One of the prospect team's most recent hires examines what he has learned.
A long time ago, my father told me, “Son, be the dumbest guy in the room, maybe you’ll learn something.” That message has always stuck with me, and I try to apply it to baseball as often as possible. Whether I’m sitting next to scouts at a minor-league game, or working with the rest of the prospect team here at Baseball Prospectus, I’m always learning and adapting.
Notes on prospects who stood out yesterday, including Mariners outfielder Tyler O'Neill and Mets righty Rafael Montero.
Hitter of the Night:
Tyler O’Neill, OF, Mariners (Clinton, A-): 3-6, 2 R, 2 HR, BB, 2 K.
Undersized and already physically developed, there’s not a ton of projection left in O’Neill, but it’s difficult to ignore power production from teenagers in full-season ball. Tuesday night’s game gives O’Neill eight home runs in 32 games.
Pitcher of the Night Rafael Montero, RHP, Mets (Las Vegas, AAA): 8 IP, H, 0 R, 2 BB, 11 K. Montero isn’t known for being a big strikeout pitcher, given his lack of a true plus pitch, but his command and his ability to add and subtract keep hitters off-balance. At this point, the Mets are just waiting for a spot to open up in their rotation to re-introduce Montero to major league hitters.
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Notes on prospects who stood out yesterday, including A's first baseman Matt Olson and Red Sox lefty Henry Owens.
Hitter of the Night: Matt Olson, 1B, Athletics (Stockton, A+): 3-4, 2B, HR, 3 R, BB, K.
If you’re going to be a player with a limited defensive profile whose entire value resides in his bat and play in the California League where we’re going to discount your success, then you have to put up crazy offensive numbers, right? Olson got the memo, as he continues to light up the hitter-friendly circuit, now with 33 home runs on the season.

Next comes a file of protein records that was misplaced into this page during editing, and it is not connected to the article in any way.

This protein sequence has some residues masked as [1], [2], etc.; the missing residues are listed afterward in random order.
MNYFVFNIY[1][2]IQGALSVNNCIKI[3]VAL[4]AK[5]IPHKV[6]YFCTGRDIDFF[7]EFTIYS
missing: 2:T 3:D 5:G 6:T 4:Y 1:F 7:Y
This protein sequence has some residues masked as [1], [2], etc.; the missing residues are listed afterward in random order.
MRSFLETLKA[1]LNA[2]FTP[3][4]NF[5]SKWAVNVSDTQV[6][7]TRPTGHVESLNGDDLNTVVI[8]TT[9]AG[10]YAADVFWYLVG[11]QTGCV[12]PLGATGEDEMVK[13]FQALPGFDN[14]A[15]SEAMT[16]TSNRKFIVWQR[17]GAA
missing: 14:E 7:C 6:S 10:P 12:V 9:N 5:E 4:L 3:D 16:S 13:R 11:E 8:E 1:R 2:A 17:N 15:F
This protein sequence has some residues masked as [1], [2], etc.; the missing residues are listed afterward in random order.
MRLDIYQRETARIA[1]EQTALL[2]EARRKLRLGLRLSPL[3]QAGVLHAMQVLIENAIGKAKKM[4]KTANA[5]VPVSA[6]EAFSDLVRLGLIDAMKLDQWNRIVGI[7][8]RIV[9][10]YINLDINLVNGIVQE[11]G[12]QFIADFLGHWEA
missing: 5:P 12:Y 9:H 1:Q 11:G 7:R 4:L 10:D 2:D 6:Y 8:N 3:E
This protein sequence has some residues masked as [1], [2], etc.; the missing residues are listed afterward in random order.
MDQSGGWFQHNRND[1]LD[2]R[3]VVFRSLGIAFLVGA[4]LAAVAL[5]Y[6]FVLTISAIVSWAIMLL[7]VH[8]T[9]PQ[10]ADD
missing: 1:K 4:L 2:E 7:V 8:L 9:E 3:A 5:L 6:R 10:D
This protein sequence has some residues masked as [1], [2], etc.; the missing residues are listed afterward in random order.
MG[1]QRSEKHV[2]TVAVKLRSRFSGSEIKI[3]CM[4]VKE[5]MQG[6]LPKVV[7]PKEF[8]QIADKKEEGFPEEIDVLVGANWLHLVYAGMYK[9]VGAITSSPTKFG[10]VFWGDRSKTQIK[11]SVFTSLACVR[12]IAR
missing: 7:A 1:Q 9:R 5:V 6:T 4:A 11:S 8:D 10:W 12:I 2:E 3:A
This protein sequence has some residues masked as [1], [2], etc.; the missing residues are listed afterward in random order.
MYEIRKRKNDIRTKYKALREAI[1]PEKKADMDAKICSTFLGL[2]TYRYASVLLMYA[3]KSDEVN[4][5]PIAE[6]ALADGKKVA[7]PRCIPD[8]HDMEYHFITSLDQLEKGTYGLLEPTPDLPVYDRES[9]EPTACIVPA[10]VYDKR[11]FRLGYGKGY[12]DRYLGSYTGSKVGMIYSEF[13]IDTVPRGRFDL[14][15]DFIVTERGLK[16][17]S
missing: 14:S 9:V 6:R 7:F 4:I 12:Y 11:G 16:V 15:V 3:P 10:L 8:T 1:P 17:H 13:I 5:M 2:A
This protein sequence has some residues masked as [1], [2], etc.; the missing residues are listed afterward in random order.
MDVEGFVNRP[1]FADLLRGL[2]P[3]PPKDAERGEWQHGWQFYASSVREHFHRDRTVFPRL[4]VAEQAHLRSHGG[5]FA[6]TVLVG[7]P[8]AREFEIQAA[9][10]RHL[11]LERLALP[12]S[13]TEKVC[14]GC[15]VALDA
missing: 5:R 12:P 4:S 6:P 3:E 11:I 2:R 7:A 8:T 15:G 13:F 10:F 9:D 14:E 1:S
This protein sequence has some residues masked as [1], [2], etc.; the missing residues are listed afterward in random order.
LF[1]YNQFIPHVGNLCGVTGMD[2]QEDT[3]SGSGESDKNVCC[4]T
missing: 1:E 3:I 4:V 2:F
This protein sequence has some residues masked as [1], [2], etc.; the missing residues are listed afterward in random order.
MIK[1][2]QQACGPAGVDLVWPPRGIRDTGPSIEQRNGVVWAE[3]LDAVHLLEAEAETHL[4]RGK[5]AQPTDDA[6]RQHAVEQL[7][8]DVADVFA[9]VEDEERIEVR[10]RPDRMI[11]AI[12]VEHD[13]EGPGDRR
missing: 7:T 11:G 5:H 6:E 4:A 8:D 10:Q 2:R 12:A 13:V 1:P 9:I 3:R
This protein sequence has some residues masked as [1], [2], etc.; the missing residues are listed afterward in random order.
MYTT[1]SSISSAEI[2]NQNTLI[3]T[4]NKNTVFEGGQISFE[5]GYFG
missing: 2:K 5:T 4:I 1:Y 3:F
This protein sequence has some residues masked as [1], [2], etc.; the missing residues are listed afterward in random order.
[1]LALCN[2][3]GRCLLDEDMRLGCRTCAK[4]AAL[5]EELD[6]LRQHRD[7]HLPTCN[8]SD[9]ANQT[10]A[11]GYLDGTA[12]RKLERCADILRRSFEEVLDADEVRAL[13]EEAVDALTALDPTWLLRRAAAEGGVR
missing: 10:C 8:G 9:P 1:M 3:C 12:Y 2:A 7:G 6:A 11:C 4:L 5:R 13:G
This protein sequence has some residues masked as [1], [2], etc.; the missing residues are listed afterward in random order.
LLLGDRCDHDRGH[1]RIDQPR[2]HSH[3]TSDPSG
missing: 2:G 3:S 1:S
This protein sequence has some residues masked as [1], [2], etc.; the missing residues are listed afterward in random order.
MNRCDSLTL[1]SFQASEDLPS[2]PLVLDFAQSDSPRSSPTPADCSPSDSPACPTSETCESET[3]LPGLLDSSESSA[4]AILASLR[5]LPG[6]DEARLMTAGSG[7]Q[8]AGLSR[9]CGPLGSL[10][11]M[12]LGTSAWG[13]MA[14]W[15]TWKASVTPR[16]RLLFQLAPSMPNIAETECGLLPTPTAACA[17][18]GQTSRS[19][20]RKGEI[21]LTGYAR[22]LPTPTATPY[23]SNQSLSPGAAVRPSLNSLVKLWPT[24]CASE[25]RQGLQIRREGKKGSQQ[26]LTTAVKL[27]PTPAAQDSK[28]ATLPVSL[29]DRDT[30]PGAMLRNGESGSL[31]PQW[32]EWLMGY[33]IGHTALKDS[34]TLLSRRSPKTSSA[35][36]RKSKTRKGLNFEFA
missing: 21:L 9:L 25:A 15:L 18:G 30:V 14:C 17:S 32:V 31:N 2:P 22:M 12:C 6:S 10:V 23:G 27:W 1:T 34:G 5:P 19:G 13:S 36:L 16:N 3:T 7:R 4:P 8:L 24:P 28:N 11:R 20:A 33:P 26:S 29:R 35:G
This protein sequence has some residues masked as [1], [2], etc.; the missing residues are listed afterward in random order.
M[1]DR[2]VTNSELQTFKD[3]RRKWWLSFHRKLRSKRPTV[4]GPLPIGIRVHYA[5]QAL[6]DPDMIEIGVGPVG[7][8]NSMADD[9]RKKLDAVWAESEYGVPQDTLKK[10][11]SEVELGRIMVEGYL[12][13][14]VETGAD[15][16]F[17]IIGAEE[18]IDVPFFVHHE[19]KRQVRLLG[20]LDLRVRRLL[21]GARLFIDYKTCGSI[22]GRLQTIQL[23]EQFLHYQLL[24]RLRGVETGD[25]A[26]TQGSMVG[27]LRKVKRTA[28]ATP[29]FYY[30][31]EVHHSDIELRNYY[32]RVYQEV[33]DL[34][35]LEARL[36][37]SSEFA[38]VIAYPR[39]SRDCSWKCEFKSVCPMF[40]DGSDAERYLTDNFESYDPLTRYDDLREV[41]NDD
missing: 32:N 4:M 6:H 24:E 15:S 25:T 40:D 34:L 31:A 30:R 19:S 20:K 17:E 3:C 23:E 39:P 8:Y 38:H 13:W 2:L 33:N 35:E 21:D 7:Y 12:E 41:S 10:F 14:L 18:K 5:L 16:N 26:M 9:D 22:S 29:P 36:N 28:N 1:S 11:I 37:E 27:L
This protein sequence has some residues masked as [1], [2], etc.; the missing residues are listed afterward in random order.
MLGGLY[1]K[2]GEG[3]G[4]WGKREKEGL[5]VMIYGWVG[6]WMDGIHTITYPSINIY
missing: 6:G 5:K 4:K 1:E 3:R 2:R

Pitcher of the Night: Henry Owens, LHP, Red Sox (Pawtucket, AAA): 6 2/3 IP, 2 H, 0 R, 3 BB, 9 K.
Owens was stellar in his first Triple-A start, as the lefty has a tendency to be when he’s on his game. Owens gets by on deception in his delivery and a plus changeup, which can be a potent combination, but his lack of fastball command limits the ceiling, as does the lack of a third pitch. Owens should make it as a starter with the Red Sox, but those looking for him to replace Jon Lester need to take a step back, which is what the Red Sox will do if they believe the same thing.
Notes on prospects who stood out yesterday, including Taylor Williams, Matt Olson, D.J. Peterson, and Michael Conforto.
Friday, August 1st
Alex Yarbrough, 2B, Angels (Arkansas, AA): 3-4, 3B. Yarbrough took a somewhat expected step back this year after leaving the California League behind, but he’s still hitting the baseball, just not with as much authority. He still has very strong doubles power, which is part of a tool at least, and in the Angels system, that makes you worth mentioning. Still, his profile isn’t strong as a below-average defender who will need his bat to carry him.
While all eyes were on the trade deadline madness, Javier Baez and Lucas Giolito put on a show in the minors.
Hitter of the Night: Javier Baez, 2B, Cubs (Iowa, AAA): 3-5, R, HR, K.
Baez his flaws, as does just about every hitter not named Mike Trout, but he’s officially out of whatever slump was slowing him down in April. We’re going to have to put up with some low OBPs, but we do it for Adam Jones, and no one seems to mind. No one seems too mad at Yoenis Cespedes, either. And neither of them is playing second base, where power is scarce.
Pitcher of the Night: Lucas Giolito, RHP, Nationals (Hagerstown, A-): 6 IP, 2 H, 0 R, BB, 6 K.
There’s a reason why we ranked Giolito as the best pitching prospect in baseball despite him being in Low-A. No pitcher in the minors can match his fastball/curveball combination, and as he gains experience, he’s learning how to set hitters up and unleash his weapons properly. His changeup has also made good progress this season.
Notes on prospects who stood out yesterday, including Rangers outfielder Lewis Brinson and D'backs righty Braden Shipley.